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A pre-teen girl is at a unique moment in her life.The spark of her potential grows more intense, yet she'll have to fight gender norms that threaten to diminish it.
Those expectations might convince her to sacrifice ambition for popularity or shame her for rejecting feminine beauty standards. There are countless ways she'll feel pressured to hide or change herself.
Most adolescents, regardless of gender, feel that tension, but girls often face distinct challenges. Research shows, for example, their self-esteem plummets compared to boys.
To better understand what girls face during adolescence, I talked with Rachel Simmons, author of three books on girlhood and cofounder of Girls Leadership, a national nonprofit that provides training, education, and workshops to girls and the adults who support them. She says that "girls are at their fiercest and most authentic prior to puberty."
Parents can prepare their daughters for the trials of being a teenager by teaching them vital skills early on. Consider starting with these four skills.
We so frequently assume that girls and emotions are a natural pairing that we neglect to teach girls emotional intelligence. That skill, says Simmons, means having the ability to describe and express the full range of human emotion. But when girls are taught to value being happy and liked over all, they often suppress or can't acknowledge more difficult experiences.
Instead, parents need to show their daughters how to "flex the muscle of expressing their strongest feelings," says Simmons. Parents can do that by modeling their own emotions using words like happy, nervous, excited, scared, angry, frustrated, and confused.
Simmons also recommends parents "authorize" their daughters' emotions: "When your girls express authentic emotions — even if they're difficult — you take them seriously. You don't deny them or challenge them."
Girls get a lot of messages that it's important to please others, says Simmons. So when they experience a setback, it often feels like letting someone else down. On top of that, research shows that adolescent girls may be exposed to more interpersonal stress than boys. That makes them more likely to focus on negative feelings, putting them at greater risk for depression.
To help prevent this cycle of suffering, Simmons recommends parents teach their daughters how to deal with failure. This means teaching a girl how to practice self-compassion in a moment of crisis. Instead of criticizing herself harshly, she should practice self-kindness and remember that we all have to deal with disappointment. By realizing others share that experience, she'll be better prepared to treat herself compassionately and develop resilience.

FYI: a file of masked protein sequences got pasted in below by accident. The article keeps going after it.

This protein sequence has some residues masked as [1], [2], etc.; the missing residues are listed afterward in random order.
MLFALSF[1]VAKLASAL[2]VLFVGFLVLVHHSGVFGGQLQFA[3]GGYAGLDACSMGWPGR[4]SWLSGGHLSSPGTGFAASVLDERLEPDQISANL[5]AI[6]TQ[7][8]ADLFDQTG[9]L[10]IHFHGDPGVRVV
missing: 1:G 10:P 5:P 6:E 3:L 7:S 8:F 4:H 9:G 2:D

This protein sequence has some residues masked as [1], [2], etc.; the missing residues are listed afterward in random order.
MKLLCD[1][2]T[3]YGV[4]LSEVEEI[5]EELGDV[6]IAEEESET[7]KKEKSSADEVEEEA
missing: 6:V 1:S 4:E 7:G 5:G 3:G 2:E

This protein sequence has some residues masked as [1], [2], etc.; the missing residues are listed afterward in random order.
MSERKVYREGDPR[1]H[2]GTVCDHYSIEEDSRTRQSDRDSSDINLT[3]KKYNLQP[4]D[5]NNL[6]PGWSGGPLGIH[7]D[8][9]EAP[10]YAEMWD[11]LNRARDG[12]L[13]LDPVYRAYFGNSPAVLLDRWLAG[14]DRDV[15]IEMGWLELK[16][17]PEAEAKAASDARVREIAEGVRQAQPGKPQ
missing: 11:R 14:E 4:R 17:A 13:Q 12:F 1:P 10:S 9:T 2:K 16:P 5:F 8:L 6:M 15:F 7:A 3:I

Lost in a sea of selfies and reality television, girls might not know how to view themselves beyond objects of desire. One way to help them develop more complete and positive relationships with their bodies is to introduce them to sports. Physical activity gives them an opportunity to see their bodies as capable of strength and stamina, rather than being defined by appearance only. Research shows that sports can directly affect a girl's self-perception and self-confidence.
But even girls who feel physically capable and confident might still feel ashamed of their bodies and their sexuality. Simmons recommends talking with girls about their bodies from toddlerhood. Parents should know and use the right names for genitalia and do their best to "represent sex as a healthy, beautiful experience that should be had with joy and consent." That means talking about what consent means early on and emphasizing that a girl's body belongs to her alone.
Parents who are uncomfortable discussing sex and the body communicate those feelings to their daughter. "When girls feel uncomfortable with their bodies," says Simmons, "they can also disconnect from how they are really feeling and worry more about how someone else is feeling, or what they want, instead."
Girls are frequently told that friendships are paramount, and that may be why they can be so singularly focused on those relationships. Relationships help girls learn to assert themselves, compromise, and set boundaries.
Parents should view friendships as an opportunity to show girls what healthy relationships look like and how they can relate to others and themselves.
One example might be helping your daughter respond when her friend doesn't save a seat for her on the swing. Ask her what choices she had in the situation and help her role-play an assertive response. Encouraging her to communicate honestly and reasonably assert herself, says Simmons, provides her with skills that she'll need to push for a raise as an adult.
These important skills aren't easy to master, but the more chances a girl has to practice them under the guidance of a trusted adult, the more likely she'll feel confident and self-assured as a teenager.